Stony Brook University, Federated Learning Communities Program
FLC 302/SOC 393: GLOBAL ECONOMICS, DEVELOPMENT & POLITICAL GOVERNANCE
Wednesday 6-9 p.m.
Location: SBS-N436 (only 1/22 and 1/29)
CELT-Center for Excellence in Teaching & Learning, Melville Library E 1337 (starting 2/05)
Instructor: Professor Hermann Kurthen (email@example.com, phone: 632-7717)
Office Hours: Wednesday 4-6 p.m. & by appointment at SBS-S443
TA: Nectaria Krokidis (firstname.lastname@example.org)
The Federated Learning Community (FLC) is a program which focuses on an issue of major societal importance and leads to
an academic minor. The program enables students to register for a cluster of courses arranged around a specific issue.
The program seminar focuses and integrates the material of the federated classes in a small community setting of about
30-40 students. Students may earn a minor in Globalization (GLS) by completing 24 credits in a sequence of their own choice,
including two program seminars FLC 301/302, plus any six of other federated courses with a grade of C or better.
The prospective topic for Fall 2003 is Global Identities, Cultures, and Institutions.
|FLC 302/SOC 394||Program Seminar (3 credits)||Hermann Kurthen||W 6-9 pm|
|BUS 110 (01)||Business in the 21st Century||Bob Ettl/Mark Palermo||M 12:30-2 pm & M 3:20-4:40 pm|
|POL 311-F||Intro International Law||Bill Burke||M 7-10 pm|
|ECO 358||Economy of India||Debapriya Sen||MWF 8:20-9:15 am|
|POL 336||U.S. Foreign Policy||Helmut Norpoth||MWF 9:25-10:20 am|
|HIS 396-K||Wealth & Inequality in Mod. Corpor.Am.||Chris Sellers||MWF 10:30-11:25 am|
|LAC 200-J||Latin American and Caribbean Society||Paul Gootenberg||MW 11:35-12:55 pm|
|SOC 309||Social Conflicts and Movements||Javier Auyero||MW 3:20-4:40 pm|
|THR 277||The Media Industry||Norman Prusslin||T 7-10 pm|
|HIS 392||Europe and the 3rd World Since 1945||Young-sun Hong||TTH 9:50-11:10 am|
|SOC 348||Global Sociology||Jim Rule||TTH 12:50-2:10 pm|
A goal of the FLC is to engage students in a holistic way that touches their personal lives as well as their academic
interests and allows them to gain a hands-on experience combining theory and practice, including a variety of
student projects. The objective is to practice skills, such as writing (class questions, briefing handout, mid-term
essay, conference report); group or individual research projects and oral presentations, website design, collaboration
with and peer mentoring of high school students, preparing a student conference, visiting the U.N. headquarters,
participating or organizing public events (rallies, surveys, letter writing), and meetings with scholars.
In the FLC program seminar the SBU undergraduate students will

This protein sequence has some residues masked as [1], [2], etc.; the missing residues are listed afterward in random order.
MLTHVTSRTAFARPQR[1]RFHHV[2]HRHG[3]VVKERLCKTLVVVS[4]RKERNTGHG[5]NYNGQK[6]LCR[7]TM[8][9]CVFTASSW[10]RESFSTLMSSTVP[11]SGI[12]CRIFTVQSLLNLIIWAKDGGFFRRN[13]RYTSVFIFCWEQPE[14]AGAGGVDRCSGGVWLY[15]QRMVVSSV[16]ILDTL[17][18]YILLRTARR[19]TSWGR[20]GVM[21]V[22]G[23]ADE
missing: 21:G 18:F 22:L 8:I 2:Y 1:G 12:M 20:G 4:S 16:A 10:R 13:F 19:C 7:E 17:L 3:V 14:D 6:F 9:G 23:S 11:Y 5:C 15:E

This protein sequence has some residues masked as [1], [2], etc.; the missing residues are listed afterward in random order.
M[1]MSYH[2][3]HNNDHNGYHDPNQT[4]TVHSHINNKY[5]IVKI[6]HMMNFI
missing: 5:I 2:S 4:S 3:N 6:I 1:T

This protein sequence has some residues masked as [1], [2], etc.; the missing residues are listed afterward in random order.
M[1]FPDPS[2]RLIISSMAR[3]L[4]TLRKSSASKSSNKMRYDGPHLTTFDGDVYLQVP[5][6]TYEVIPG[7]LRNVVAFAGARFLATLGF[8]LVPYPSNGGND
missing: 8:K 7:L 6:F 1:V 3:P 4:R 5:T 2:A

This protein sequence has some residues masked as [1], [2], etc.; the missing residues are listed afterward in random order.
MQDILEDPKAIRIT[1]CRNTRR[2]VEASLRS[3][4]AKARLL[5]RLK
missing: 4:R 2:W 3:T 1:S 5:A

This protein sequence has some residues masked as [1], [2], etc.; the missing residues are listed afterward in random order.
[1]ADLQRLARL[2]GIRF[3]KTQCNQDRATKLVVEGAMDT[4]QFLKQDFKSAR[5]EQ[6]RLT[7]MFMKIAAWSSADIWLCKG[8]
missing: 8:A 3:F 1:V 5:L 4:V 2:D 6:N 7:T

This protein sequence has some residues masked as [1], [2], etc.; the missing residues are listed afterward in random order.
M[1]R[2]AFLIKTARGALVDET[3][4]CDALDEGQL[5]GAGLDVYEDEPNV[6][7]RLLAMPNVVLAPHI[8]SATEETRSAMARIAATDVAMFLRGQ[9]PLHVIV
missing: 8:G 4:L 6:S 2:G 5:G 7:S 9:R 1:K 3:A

- collaborate in small groups which are organized around topics covered in the program course.
- Participate in a graded short quiz based on the required reading of a given day. No make up if late or absent.
Lowest score will be dropped.
- A short, task-oriented open-book mid-term essay covering readings/discussions of the first part of the semester.
- During the semester groups or individuals will engage in one student project related to the class topic, such as
researching an organization, setting up a web page, conducting a survey/interviews, writing an article for a
student paper, etc. The projects have to be agreed upon by the instructor no later than March 5. If not agreed
upon in time a penalty will apply. All student projects need to be finished and presented at the student conference on May 7.
- Students (individually or as a group) are required to select and research a country or international organization/NGO
related to the topic of global economics, development, or political governance. A theoretically and empirically
informed 2-3 page hardcopy conference outline has to be submitted for the mock-conference on April 30.
- The topics of the reports have to be agreed upon by the instructor no later than March 12. If not agreed
upon in time or submitted a penalty will apply.
- The outline will serve as the backbone of the hardcopy final term paper of about 15 pages (groups) or
7 pages (individuals) due in its final form on Wednesday, May 14, 2002 at 5 p.m. at the instructor's office.
- No late submissions will be accepted.
A typical class will start with a quiz based on the reading, followed by a short lecture or presentation by a guest
speaker from a federated course and a class discussion. After a snack break, we will further explore a session topic
by splitting up in smaller discussion groups, listening to an instructor briefing, or watching a video.
Class participation and attendance as well as the quiz, mid-term essay, and conference presentation/term
paper are very important parts of the FLC seminar and will be appropriately evaluated and graded (see below).
|Individual class participation and class attendance before AND after snack break||
|A short quiz at the beginning of most classes||
|One mid-term essay based on all required readings completed before the exam||
|One individual or student group project agreed upon by the instructor by March 5||
|The student project has to be finished and presented at the student conference on May 7||
|A conference briefing presentation turned into a printed final term paper.The topic needs to be agreed upon by the instructor no later than March 12||
|A hardcopy briefing has to be submitted for the student conference on April 30||
|The final term paper is due in its final form on May 14||